Since we’ve already discussed death in what I’d do If I’d be dead in 10 years, I thought it would be time to cover taxes.
Taxes, taxes, taxes.
It seems everyone has an opinion on them. That is to say not many people like paying them. In addition, everyone disagrees on what they are spent on.
Yet most of us agree taxes are beneficial. Moreover, we quite like living in a developed country. We appreciate the security provided by the armed forces, the police and the judicial system. And the infrastructure that allows lets us get from A to B, and provides electricity, water and internet to our homes.
But like most things in life, taxes are not simple. We have a myriad of wealth, income and consumption taxes here in the UK – all aiming to collect money for Her Majesties Revenue and Customs. Or Hector the Tax Inspector if you are of a certain vintage like me.
Around the country, people hold many different views on taxes – some taxes are considered fair and just, others are pilloried and some are open to abuse. We have a conservative government who are keen on law taxes currently, and a Labour opposition who are keen to raise taxes.
Now my personal views are all over the place – I don’t subscribe to any mainstream political viewpoint on taxes.
My libertarian views on Income Tax
So here is the place where I admit that my views on income tax are towards the right side. I fully believe we should pay income tax, but the progressive nature of this tax is what I take issue with. People earning just over £46k are brought into the higher rate of tax (40%) currently, and those earning over £150k pay the additional rate of tax (45%).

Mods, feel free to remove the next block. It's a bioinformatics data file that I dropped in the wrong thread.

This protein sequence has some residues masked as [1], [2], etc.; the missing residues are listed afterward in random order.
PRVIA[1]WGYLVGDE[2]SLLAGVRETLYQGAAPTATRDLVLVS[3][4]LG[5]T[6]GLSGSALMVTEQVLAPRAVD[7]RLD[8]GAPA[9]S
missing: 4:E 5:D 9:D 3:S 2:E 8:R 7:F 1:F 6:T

So why do I take issue with the progressive nature? Mainly as it is an income tax, taxing money that is earned through effort. And for most of us, the more we work time-wise, the more income we get. And this the more we are taxed. I feel it drives the wrong behaviours and does not encourage people to work more or strive to increase their income, as then the tax burden increases.
In summary, I believe we should all pay income tax but I feel the UK is too progressive at the moment. And this might not be having the desired effect of raising more money for the exchequer, but of encouraging people to work less.
My socialist views on Inheritance Tax
Whereas I am much more left wing on inheritance taxes. As inheritances are unearned income and not as a result of individual effort, I feel inheritances should be taxed more. I would happily support increasing inheritance taxes – and 100% does not sound too extreme to me.
We live in such a divided country with such wealth inequality. By allowing people to pass on their wealth, we are simply perpetuating these inequalities. And yet many people seem aghast at the idea of inheritance taxes. We still have a tribal and feudal system at play in the UK, where people want to ensure their own get a head start.
And that feels deeply uncomfortable to me. I firmly want a society where we have equality of opportunity and who your parents are does not matter.